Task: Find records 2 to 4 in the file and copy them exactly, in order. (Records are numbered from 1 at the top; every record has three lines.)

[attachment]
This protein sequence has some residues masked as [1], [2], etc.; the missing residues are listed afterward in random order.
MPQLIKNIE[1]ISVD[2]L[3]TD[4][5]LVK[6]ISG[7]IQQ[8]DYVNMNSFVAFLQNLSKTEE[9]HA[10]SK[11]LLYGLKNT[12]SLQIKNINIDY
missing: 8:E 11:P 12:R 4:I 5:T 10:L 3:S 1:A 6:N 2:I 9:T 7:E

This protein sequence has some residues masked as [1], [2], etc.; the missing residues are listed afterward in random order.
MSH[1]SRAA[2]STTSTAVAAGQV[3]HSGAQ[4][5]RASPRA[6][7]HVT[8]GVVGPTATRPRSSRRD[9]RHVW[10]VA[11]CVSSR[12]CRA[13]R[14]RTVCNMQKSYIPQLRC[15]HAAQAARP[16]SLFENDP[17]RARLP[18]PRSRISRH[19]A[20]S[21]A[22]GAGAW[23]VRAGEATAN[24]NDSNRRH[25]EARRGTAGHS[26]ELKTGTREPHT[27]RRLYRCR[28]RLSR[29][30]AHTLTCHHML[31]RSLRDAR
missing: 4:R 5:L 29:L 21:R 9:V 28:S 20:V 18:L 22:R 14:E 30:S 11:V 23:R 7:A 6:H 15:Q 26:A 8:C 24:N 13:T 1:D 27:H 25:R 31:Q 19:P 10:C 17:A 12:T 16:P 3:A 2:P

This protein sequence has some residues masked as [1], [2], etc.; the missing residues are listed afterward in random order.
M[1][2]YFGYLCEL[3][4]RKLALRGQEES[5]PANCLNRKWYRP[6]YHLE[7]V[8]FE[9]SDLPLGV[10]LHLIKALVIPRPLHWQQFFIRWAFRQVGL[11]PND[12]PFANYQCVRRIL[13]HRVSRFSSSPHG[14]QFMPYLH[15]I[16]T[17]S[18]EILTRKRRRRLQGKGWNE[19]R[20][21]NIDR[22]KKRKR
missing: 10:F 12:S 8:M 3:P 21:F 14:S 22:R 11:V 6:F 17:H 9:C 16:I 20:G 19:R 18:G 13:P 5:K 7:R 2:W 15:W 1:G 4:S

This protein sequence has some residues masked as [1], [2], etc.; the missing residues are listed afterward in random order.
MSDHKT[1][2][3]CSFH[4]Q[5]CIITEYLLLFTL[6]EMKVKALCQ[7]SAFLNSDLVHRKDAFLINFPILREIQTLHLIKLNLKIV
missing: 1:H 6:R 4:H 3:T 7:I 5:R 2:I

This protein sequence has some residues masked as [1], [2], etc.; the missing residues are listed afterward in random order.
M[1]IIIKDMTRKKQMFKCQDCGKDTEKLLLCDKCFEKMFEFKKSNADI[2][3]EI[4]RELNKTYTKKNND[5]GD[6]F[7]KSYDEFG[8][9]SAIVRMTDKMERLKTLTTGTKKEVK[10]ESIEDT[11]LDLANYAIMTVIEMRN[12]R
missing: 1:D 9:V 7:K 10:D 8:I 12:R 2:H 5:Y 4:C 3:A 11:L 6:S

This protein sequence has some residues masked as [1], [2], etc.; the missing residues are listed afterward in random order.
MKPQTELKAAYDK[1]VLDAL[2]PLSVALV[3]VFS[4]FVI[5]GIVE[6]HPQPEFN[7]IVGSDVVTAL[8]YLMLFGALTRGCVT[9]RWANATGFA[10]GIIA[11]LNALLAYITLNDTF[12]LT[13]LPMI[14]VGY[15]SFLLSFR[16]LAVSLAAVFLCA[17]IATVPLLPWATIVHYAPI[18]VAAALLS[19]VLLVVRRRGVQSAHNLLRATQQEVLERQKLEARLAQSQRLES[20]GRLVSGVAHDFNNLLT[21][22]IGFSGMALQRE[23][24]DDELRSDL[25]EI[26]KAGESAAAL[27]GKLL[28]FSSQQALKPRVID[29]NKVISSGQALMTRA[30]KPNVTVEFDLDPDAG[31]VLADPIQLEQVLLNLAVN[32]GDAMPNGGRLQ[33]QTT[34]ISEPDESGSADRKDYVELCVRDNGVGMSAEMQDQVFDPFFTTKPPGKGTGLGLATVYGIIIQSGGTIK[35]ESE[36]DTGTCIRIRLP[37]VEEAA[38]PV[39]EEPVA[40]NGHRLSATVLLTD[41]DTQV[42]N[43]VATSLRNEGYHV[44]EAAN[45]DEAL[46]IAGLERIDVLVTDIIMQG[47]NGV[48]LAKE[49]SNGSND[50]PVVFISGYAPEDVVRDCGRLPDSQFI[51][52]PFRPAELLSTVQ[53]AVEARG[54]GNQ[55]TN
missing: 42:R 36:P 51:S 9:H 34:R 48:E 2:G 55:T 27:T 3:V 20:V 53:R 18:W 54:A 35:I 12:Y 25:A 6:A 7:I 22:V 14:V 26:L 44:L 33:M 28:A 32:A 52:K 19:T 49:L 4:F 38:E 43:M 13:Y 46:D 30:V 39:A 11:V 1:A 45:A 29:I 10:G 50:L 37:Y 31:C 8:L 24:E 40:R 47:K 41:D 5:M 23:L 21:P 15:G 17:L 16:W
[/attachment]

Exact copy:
This protein sequence has some residues masked as [1], [2], etc.; the missing residues are listed afterward in random order.
MSH[1]SRAA[2]STTSTAVAAGQV[3]HSGAQ[4][5]RASPRA[6][7]HVT[8]GVVGPTATRPRSSRRD[9]RHVW[10]VA[11]CVSSR[12]CRA[13]R[14]RTVCNMQKSYIPQLRC[15]HAAQAARP[16]SLFENDP[17]RARLP[18]PRSRISRH[19]A[20]S[21]A[22]GAGAW[23]VRAGEATAN[24]NDSNRRH[25]EARRGTAGHS[26]ELKTGTREPHT[27]RRLYRCR[28]RLSR[29][30]AHTLTCHHML[31]RSLRDAR
missing: 4:R 5:L 29:L 21:R 9:V 28:S 20:V 18:L 22:R 14:E 30:S 11:V 23:R 7:A 6:H 15:Q 26:A 8:C 24:N 13:T 1:D 27:H 25:R 31:Q 19:P 10:C 17:A 12:T 16:P 3:A 2:P

This protein sequence has some residues masked as [1], [2], etc.; the missing residues are listed afterward in random order.
M[1][2]YFGYLCEL[3][4]RKLALRGQEES[5]PANCLNRKWYRP[6]YHLE[7]V[8]FE[9]SDLPLGV[10]LHLIKALVIPRPLHWQQFFIRWAFRQVGL[11]PND[12]PFANYQCVRRIL[13]HRVSRFSSSPHG[14]QFMPYLH[15]I[16]T[17]S[18]EILTRKRRRRLQGKGWNE[19]R[20][21]NIDR[22]KKRKR
missing: 10:F 12:S 8:M 3:P 21:F 14:S 22:R 11:V 6:F 17:H 9:C 16:I 20:G 19:R 18:G 13:P 5:K 7:R 2:W 15:W 1:G 4:S

This protein sequence has some residues masked as [1], [2], etc.; the missing residues are listed afterward in random order.
MSDHKT[1][2][3]CSFH[4]Q[5]CIITEYLLLFTL[6]EMKVKALCQ[7]SAFLNSDLVHRKDAFLINFPILREIQTLHLIKLNLKIV
missing: 1:H 6:R 4:H 3:T 7:I 5:R 2:I